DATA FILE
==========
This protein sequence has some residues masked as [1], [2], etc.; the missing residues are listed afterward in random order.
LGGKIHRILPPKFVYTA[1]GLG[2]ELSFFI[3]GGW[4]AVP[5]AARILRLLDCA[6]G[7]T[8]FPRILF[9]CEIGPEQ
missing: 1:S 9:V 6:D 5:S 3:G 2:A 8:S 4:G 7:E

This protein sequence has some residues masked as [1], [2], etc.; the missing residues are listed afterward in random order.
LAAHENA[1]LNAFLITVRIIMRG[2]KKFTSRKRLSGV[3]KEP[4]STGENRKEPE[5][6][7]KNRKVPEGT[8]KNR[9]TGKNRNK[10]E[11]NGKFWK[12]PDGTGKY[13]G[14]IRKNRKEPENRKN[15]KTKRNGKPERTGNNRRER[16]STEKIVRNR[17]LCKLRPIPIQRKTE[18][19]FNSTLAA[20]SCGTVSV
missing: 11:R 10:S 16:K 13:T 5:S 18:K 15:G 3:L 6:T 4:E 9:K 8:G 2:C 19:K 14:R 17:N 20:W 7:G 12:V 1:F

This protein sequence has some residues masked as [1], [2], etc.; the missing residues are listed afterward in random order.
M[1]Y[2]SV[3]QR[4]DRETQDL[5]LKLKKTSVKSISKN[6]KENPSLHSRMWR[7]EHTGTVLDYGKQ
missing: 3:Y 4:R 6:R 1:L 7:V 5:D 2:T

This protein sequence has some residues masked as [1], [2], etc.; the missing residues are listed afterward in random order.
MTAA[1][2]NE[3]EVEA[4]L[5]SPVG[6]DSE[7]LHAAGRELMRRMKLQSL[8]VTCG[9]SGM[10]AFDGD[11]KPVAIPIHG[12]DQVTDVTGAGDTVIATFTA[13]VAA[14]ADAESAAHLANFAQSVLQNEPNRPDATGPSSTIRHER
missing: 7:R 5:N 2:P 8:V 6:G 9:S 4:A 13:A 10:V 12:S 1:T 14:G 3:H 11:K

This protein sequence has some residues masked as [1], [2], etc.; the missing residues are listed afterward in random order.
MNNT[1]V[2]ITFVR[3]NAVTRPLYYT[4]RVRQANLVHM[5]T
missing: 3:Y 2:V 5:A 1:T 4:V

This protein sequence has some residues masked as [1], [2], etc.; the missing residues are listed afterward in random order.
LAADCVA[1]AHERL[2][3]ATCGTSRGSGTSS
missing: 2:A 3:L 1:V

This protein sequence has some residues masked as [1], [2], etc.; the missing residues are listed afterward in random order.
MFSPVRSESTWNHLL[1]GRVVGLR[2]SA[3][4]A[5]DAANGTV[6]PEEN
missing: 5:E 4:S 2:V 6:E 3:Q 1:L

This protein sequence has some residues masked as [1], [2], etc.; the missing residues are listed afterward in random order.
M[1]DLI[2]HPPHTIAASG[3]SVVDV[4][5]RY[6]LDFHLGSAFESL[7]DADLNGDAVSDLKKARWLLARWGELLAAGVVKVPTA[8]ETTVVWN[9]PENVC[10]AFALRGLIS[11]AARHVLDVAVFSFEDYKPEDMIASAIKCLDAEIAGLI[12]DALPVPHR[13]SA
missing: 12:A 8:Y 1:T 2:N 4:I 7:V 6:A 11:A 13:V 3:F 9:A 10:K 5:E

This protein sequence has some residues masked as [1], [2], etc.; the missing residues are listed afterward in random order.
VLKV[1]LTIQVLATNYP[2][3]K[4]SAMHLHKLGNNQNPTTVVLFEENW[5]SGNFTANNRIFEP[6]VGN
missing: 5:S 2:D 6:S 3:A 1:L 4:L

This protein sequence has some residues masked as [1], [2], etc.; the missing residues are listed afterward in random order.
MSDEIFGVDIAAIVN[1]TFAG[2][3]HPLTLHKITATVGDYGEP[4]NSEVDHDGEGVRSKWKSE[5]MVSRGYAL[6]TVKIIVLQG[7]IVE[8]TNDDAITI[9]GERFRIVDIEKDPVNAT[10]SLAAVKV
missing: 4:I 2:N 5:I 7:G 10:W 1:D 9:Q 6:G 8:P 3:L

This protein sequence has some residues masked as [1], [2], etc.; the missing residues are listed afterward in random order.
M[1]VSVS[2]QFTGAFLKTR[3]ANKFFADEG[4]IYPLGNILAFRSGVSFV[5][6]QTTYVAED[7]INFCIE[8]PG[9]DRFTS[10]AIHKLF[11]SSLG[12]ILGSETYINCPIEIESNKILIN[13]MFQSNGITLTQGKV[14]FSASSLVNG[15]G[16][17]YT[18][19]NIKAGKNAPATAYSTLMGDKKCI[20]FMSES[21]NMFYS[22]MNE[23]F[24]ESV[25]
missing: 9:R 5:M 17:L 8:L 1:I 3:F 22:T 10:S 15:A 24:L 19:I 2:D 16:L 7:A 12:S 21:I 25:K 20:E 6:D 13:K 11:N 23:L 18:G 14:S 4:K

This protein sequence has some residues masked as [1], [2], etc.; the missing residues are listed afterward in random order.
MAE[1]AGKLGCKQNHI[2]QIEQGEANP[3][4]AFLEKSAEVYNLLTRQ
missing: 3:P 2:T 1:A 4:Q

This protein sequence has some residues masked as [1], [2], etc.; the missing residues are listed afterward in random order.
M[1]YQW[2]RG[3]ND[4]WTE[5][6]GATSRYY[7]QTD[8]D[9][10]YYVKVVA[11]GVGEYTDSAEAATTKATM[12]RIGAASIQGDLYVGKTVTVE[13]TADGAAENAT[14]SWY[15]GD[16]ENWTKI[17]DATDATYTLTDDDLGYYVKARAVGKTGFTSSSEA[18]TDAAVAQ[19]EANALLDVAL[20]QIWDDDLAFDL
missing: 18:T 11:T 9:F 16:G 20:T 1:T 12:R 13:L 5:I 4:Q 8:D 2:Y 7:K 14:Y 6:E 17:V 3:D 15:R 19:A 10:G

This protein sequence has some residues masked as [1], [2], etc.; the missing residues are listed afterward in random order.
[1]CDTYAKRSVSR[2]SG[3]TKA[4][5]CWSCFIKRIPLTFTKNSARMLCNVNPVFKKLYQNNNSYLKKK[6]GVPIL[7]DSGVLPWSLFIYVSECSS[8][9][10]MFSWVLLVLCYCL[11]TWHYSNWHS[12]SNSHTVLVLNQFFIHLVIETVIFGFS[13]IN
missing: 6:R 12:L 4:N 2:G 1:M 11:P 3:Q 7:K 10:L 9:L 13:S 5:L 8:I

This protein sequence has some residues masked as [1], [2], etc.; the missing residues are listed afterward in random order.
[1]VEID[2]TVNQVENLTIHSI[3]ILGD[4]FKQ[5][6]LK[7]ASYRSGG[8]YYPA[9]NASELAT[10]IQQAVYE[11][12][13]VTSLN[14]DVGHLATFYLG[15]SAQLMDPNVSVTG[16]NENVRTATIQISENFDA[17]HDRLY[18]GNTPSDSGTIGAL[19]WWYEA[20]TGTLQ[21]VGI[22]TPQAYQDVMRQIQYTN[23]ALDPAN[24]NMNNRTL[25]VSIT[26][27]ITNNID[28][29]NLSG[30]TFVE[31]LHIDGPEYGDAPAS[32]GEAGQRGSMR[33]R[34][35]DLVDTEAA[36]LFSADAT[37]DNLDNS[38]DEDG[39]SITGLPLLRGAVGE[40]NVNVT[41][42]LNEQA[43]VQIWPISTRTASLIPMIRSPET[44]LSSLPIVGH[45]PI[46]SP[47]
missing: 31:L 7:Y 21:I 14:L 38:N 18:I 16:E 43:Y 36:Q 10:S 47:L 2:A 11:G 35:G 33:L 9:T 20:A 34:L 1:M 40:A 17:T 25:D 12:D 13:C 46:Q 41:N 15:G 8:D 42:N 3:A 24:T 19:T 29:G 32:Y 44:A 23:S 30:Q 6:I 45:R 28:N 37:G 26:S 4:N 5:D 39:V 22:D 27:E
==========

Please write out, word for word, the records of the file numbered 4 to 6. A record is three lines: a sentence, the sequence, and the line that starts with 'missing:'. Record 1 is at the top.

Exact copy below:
This protein sequence has some residues masked as [1], [2], etc.; the missing residues are listed afterward in random order.
MTAA[1][2]NE[3]EVEA[4]L[5]SPVG[6]DSE[7]LHAAGRELMRRMKLQSL[8]VTCG[9]SGM[10]AFDGD[11]KPVAIPIHG[12]DQVTDVTGAGDTVIATFTA[13]VAA[14]ADAESAAHLANFAQSVLQNEPNRPDATGPSSTIRHER
missing: 7:R 5:N 2:P 8:V 6:G 9:S 4:A 13:A 10:V 12:S 1:T 14:G 3:H 11:K

This protein sequence has some residues masked as [1], [2], etc.; the missing residues are listed afterward in random order.
MNNT[1]V[2]ITFVR[3]NAVTRPLYYT[4]RVRQANLVHM[5]T
missing: 3:Y 2:V 5:A 1:T 4:V

This protein sequence has some residues masked as [1], [2], etc.; the missing residues are listed afterward in random order.
LAADCVA[1]AHERL[2][3]ATCGTSRGSGTSS
missing: 2:A 3:L 1:V